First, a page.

Reduce food waste with your new best friend Meal Prep Mate

March 15, 2019 by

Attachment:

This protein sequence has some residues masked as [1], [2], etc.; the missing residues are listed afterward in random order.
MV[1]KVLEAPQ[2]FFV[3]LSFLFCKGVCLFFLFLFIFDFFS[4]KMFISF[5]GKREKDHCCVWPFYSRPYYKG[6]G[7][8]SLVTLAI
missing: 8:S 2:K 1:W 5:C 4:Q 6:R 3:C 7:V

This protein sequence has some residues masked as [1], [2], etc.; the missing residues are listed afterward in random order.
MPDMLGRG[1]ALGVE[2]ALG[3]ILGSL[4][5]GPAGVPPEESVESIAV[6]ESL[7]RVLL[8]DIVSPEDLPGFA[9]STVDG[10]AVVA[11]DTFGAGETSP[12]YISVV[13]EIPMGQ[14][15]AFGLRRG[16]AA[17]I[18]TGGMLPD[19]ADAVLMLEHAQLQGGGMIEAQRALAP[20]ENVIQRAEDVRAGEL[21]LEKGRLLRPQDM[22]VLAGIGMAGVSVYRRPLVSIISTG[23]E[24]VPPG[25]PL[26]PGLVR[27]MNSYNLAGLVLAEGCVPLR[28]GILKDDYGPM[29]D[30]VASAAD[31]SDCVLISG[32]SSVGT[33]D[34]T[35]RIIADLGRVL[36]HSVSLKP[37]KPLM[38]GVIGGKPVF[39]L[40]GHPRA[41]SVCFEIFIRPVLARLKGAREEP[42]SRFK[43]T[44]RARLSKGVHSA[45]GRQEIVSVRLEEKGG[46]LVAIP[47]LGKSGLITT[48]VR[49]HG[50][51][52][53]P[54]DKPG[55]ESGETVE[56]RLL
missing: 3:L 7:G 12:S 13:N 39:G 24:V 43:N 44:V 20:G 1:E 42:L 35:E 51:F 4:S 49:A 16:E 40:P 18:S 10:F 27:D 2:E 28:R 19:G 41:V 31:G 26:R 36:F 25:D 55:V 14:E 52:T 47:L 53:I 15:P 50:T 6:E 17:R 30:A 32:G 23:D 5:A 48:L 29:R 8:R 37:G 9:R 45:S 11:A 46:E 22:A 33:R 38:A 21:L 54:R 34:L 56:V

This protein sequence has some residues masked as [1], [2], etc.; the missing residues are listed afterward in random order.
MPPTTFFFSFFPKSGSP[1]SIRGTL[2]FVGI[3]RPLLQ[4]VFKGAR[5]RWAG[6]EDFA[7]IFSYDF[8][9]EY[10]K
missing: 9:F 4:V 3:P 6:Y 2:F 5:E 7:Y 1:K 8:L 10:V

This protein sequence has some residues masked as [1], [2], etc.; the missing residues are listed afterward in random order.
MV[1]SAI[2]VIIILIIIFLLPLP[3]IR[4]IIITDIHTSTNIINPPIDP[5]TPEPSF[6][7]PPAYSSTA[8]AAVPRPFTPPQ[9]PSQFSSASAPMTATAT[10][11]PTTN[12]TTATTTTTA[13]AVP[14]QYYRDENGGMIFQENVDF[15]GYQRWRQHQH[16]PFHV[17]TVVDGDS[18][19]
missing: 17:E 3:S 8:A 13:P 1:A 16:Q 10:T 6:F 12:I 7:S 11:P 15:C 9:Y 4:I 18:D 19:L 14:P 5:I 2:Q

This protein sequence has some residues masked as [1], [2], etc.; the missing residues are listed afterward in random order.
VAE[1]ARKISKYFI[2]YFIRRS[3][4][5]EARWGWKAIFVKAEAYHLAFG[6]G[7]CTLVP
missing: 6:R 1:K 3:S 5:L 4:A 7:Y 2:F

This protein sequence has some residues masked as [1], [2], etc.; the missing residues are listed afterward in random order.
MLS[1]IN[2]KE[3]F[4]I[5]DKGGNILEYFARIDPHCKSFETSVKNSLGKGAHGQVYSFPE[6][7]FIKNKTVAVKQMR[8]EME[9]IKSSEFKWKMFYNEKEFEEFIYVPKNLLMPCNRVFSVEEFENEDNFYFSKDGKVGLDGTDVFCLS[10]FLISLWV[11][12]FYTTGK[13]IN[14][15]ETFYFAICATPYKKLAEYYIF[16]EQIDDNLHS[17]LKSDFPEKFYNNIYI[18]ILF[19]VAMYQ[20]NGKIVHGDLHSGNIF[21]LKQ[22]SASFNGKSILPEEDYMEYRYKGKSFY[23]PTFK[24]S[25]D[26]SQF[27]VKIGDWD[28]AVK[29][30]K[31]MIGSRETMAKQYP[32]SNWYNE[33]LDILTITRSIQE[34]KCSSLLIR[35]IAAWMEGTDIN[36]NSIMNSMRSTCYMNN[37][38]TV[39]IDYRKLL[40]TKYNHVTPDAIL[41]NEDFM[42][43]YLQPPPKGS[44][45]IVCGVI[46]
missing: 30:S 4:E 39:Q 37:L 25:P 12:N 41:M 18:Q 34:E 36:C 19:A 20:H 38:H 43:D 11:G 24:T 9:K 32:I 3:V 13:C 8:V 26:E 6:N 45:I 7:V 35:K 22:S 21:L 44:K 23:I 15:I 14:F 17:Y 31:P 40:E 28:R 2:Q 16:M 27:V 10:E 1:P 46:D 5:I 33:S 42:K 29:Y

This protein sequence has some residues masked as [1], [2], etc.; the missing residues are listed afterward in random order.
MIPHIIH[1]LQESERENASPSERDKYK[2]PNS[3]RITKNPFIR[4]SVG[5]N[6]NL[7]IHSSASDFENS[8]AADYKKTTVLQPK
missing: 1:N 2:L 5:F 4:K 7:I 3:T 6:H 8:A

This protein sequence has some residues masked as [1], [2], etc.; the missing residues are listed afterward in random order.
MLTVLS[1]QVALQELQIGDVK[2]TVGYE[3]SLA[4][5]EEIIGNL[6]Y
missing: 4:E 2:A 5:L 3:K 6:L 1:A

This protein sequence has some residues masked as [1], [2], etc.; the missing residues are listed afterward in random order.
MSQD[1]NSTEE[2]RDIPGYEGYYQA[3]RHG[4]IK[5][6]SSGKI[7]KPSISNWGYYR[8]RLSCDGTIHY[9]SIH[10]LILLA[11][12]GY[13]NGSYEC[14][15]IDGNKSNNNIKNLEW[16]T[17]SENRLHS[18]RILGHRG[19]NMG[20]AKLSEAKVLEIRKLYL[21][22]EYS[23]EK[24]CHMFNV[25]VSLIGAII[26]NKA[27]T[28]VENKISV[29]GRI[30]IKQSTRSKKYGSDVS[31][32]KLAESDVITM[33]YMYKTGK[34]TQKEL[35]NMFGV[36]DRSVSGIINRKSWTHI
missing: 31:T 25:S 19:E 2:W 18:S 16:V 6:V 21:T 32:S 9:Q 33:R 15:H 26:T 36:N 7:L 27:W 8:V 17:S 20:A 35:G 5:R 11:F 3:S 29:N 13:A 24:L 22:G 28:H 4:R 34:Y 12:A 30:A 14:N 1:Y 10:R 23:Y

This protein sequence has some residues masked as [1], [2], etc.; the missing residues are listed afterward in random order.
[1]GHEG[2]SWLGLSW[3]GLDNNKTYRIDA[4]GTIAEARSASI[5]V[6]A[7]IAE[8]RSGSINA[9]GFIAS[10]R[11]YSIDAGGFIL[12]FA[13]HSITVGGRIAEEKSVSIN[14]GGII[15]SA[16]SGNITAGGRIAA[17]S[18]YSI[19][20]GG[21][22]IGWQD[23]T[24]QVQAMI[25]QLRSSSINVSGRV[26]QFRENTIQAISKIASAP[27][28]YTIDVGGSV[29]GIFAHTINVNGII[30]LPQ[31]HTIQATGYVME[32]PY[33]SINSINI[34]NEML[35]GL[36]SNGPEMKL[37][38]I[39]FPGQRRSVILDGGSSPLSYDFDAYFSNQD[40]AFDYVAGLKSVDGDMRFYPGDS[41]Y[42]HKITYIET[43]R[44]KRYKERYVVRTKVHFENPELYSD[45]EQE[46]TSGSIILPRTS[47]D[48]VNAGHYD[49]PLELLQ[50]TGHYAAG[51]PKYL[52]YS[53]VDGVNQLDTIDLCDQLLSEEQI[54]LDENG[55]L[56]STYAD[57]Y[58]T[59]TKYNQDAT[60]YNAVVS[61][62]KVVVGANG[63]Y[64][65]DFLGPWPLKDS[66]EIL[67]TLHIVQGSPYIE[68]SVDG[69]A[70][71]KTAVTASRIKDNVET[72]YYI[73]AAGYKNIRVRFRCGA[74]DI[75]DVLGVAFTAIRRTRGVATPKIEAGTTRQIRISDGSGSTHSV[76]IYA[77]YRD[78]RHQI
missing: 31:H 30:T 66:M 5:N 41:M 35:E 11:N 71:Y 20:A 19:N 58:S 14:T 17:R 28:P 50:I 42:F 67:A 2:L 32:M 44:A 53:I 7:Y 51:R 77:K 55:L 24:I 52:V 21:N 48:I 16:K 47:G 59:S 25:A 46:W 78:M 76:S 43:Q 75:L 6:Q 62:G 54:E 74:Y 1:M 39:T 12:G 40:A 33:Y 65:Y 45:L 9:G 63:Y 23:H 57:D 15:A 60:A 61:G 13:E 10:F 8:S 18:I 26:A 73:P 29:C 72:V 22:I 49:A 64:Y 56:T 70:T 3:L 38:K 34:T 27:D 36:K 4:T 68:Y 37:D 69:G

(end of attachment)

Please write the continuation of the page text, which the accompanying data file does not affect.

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In a world filled with convenient fast-food wherever you go and a focus on instant gratification, it can be a serious challenge to eat healthily and keep your food waste to a minimum. For many of us, our busy lives cause us to make daily food decisions that fill our diets with highly processed foods, which are often wrapped in single-use packaging. But there is a way you can not only eat  healthily , but you can reduce food waste while saving time and money, too. The answer is meal prep. In an effort to reduce food waste, the Save the Food campaign has launched Meal Prep Mate, a free online program that helps with meal prep no matter if you are brand new to prepping meals or a seasoned pro. Save the Food Back in 2016, a public service project called Save the Food began after the Natural Resources Defense Council (NRDC) partnered with the Ad Council. The goal was to reduce food waste with a print ad campaign featuring close-ups of different foods that have the label “Best if used.” The ads also included food waste statistics. Now, the campaign is going further with Meal Prep Mate , a free, online resource that helps with every step of the meal prep process: meal planning, grocery shopping, cooking and portioning. The new Meal Prep Mate website “walks you through step-by-step guides of ‘what to know,’ ‘what to have’ and ‘what to buy,’ and it allows you to choose pre-designed plans or build your own plan.” No matter which route you take, you can plan your meals for up to five days each week and up to three meals each day. Meal Prep Mate The new website offers four different pre-designed plans that include a variety of dishes from meat-based to vegan  and everything in between. Once you choose how many days you want to plan for and how many meals and snacks you want to prep for each day, the website will give you recipes, a shopping list and nutritional information. There is a bit more work involved if you want to build a customized meal prep plan. You start the same way that you would with the pre-designed plans by choosing how many days and meals you are prepping for. Then, you must select proteins, produce and grains for each meal before getting your shopping list and ingredient quantities. To further reduce food waste, the website also includes ingredient storage tips, ideas for scraps and leftovers  and recipe suggestions. Portion control Meal prepping can definitely help with eating healthy meals each week, but one of the biggest challenges is portion size. Meal Prep Mate aims to help with that by suggesting portion sizes, so you don’t buy too much or too little at the grocery store and prep too much or too little food. Because everyone’s nutritional needs are different, Meal Prep Mate’s suggestions could be too large or too small. The first time you use the tool, be aware of how the portions work for you, and make any necessary adjustments. Getting started with meal prepping Have you seen those Instagram food prepping accounts that look like they prep 21 meals plus snacks every Sunday? They make it look so beautiful in the pictures and seem so easy in the captions. But these posts really just give many people visions of a time-consuming grocery shopping excursion on Sunday morning and hours of hard work over a hot stove. Food prepping shouldn’t be intimidating; you just have to start small. There is no need to prep every single meal and snack for an entire week. Instead, try just two or three days each week and aim for one or two meals each day. Katie Lolas, the expert food prep Instagrammer behind the popular Lady Lolas page, said that when you get started with prepping , think about what gives you the most trouble. “Pick your problem areas,” Lolas said. “For example, if you don’t have an issue cooking dinner, but always seem to make unhealthy snack choices, or you skip breakfast , then spend your time prepping options that will make those times easier for you.” If unhealthy snacks are the biggest problem in your diet , then focus on prepping those. If you always find yourself in a drive-thru after work or ordering take-out every night, then consider prepping a few dinners on Sunday. Yes, meal prep is important for healthy eating and reducing food waste, but it should make your life easier, not harder, said Lolas. The environmental impact of food waste Every year in the United States, Americans waste 40 percent of their food, according to NRDC . That is equal to 400 pounds per person. To make things worse, many Americans toss everything in the garbage, which means the food winds up in a landfill and releases methane. The great thing about food prepping is that it not only helps you live a healthier lifestyle while saving you some cash, but it also is a big help to the environment by greatly reducing food waste. + Meal Prep Mate + Save the Food Via NRDC Images via Shutterstock